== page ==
Totality is a brilliantly varied album, with heavy tracks rubbing shoulders with soothing acoustic tracks. ‘Benjamin’ is the first track on the album, it blends huge riffs with melodic vocals in a way that is reminiscent of a classic 90s grunge track.
Source’s ability to create atmosphere is no more apparent than on ‘Embodied’. At close to ten minutes long, its varied instrumentation ends the album on an enticing, yet very satisfactory note.
‘Totality’ is a thoroughly intriguing body of work. Source have successfully created an album that is varied but concise. Very promising and refreshing, it will be interesting to see what Source will explore in the future.
Ghost Cult Magazine
The album opener and lead single ‘Benjamin’ is an infectious and bouncy effort that supplies strong hooks and vocal passages.
As the album progresses, it becomes clear that Source have few other tricks up their sleeves with the unwavering feeling that you have heard it all before.
Totality does demand some plaudits when it does hit the right notes, and Gleason is the album’s strongest presence with some dynamic and emotive execution.
Dioses Del Metal
The first thing that must be tended is to read the lyrics. They show the influence of various cultures, western, oriental, African, oceanic ... all to show the world the good side of things, however painful they may be. We have always been witnesses of bands that write about injustices, inevitable events that are experienced daily, wars or political conflicts, but, nevertheless, here Source is presented to talk about it with a purely positive point of view, that's what what makes them different!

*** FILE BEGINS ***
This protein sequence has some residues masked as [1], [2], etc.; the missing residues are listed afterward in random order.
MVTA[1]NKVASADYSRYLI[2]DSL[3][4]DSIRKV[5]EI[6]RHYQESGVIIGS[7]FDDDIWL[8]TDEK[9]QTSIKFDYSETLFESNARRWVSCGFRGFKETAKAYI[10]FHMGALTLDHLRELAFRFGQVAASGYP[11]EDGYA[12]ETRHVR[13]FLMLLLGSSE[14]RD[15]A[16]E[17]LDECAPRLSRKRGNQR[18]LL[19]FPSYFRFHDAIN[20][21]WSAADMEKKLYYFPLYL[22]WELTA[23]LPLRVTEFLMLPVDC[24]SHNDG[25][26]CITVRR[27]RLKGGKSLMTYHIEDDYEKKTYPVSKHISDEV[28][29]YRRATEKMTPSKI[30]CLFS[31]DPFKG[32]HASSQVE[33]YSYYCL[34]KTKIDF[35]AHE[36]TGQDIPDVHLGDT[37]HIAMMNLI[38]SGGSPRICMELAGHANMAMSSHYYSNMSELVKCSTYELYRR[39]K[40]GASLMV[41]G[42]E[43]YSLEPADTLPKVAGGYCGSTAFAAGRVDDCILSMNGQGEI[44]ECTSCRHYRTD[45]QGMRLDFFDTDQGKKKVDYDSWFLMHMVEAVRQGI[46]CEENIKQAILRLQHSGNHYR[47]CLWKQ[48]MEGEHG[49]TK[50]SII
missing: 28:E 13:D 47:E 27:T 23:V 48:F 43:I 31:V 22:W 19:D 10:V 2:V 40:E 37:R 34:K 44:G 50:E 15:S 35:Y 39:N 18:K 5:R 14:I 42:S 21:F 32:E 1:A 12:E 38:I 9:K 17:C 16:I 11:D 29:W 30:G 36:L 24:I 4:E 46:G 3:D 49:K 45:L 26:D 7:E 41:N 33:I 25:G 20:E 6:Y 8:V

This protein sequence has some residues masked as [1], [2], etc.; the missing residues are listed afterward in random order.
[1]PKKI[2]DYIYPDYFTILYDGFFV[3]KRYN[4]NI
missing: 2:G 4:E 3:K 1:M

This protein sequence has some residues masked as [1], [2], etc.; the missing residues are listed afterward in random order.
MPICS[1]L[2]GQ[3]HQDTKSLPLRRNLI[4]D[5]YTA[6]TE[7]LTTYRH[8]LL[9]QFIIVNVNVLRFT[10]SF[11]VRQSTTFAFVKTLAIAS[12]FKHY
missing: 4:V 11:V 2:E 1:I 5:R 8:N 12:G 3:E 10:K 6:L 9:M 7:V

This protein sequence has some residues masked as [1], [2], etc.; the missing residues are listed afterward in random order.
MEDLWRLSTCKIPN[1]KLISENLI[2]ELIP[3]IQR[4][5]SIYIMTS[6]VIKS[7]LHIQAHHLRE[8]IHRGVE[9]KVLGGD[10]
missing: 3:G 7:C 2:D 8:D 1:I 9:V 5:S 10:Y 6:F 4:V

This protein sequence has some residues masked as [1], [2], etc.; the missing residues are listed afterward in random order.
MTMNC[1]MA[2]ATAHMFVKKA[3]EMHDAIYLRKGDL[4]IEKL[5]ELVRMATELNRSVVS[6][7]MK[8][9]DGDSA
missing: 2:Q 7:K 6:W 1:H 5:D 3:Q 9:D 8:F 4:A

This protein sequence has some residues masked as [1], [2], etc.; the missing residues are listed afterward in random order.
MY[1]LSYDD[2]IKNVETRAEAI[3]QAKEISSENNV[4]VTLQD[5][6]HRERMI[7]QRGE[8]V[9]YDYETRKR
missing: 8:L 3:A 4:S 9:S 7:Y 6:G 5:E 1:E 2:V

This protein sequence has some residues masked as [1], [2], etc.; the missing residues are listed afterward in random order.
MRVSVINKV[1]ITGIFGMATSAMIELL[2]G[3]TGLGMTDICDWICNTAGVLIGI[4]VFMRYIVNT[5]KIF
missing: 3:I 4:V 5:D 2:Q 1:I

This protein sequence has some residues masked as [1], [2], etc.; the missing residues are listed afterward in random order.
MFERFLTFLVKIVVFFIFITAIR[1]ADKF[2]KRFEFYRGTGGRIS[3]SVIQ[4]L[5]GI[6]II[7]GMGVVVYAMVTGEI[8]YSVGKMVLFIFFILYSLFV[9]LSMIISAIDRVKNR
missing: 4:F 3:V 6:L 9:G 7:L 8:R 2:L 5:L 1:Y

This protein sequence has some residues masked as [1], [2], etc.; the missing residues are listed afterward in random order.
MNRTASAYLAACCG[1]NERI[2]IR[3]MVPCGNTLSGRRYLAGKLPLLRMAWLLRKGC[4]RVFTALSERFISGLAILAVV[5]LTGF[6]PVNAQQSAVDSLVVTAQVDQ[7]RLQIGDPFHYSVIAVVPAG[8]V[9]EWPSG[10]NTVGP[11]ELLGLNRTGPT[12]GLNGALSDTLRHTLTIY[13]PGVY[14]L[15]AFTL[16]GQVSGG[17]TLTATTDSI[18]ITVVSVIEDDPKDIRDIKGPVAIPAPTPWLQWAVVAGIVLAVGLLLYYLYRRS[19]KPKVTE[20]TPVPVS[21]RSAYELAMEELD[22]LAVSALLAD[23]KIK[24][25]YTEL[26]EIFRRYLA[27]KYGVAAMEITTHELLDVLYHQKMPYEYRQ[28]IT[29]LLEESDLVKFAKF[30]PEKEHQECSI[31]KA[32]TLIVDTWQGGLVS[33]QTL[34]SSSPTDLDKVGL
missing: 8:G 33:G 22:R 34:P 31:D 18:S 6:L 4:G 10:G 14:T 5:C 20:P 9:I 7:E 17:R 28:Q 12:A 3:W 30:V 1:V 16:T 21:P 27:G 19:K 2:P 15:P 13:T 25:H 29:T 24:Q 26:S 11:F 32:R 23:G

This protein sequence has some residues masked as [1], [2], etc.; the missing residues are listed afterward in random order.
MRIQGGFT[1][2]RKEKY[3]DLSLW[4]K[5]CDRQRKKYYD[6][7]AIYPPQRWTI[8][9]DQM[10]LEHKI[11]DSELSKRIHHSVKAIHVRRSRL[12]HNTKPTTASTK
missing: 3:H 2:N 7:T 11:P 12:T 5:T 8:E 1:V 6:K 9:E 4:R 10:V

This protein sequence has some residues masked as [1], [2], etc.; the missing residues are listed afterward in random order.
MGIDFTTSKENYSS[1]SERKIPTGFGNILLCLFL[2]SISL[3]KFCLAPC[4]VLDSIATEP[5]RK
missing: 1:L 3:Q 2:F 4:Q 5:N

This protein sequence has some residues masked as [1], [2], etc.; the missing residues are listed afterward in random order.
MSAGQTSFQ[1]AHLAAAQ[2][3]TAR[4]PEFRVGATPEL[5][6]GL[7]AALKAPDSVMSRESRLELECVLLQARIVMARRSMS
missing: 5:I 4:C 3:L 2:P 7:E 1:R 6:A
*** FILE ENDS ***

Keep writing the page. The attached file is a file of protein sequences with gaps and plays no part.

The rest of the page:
The variety of this second work is undoubtedly Source’s main course, although their debut focused on showing a pure style, “Totality” played with the desire to reach a wider audience. All this added to the careful production, which allows an enviable sound of all its elements.
"Totality" is heavy yet catchy fare. Tool sound or not, the majority of the songs burns fast, but proves to be sophisticated enough to continue to thrill with numerous twists and turns. Source build on their debut with another bleak, progressive rock record, which takes in seconds completely for themselves. Why this band is not much bigger, remains a mystery.
“Totality is an experience, an experience that slowly penetrates you, but eventually settles down nicely and lets you forget everything. Source was a stranger to me, but after Totality it is a band that I will certainly keep an eye on.”
“The band sounds incredibly tight and plays super tight. The trio thunders like a freight train through the compositions and gives the listener little chance to catch their breath. However, because the compositions are intelligent and exciting, this is not a problem.”
Press on Source’s Debut Album Return To Nothing
"The members of Source: Ben Gleason (vocals and guitar), Georges OctoBous (formerly on drums) and Dan Crisafulli (formerly on bass) are all masters of their individual instruments but together create something that is so very powerful and special. The cohesion of rhythm, unusual chord progressions and sophisticated melodies add up to form music that is unbelievably complex yet so easy to listen to; maybe so bold to say: perfect."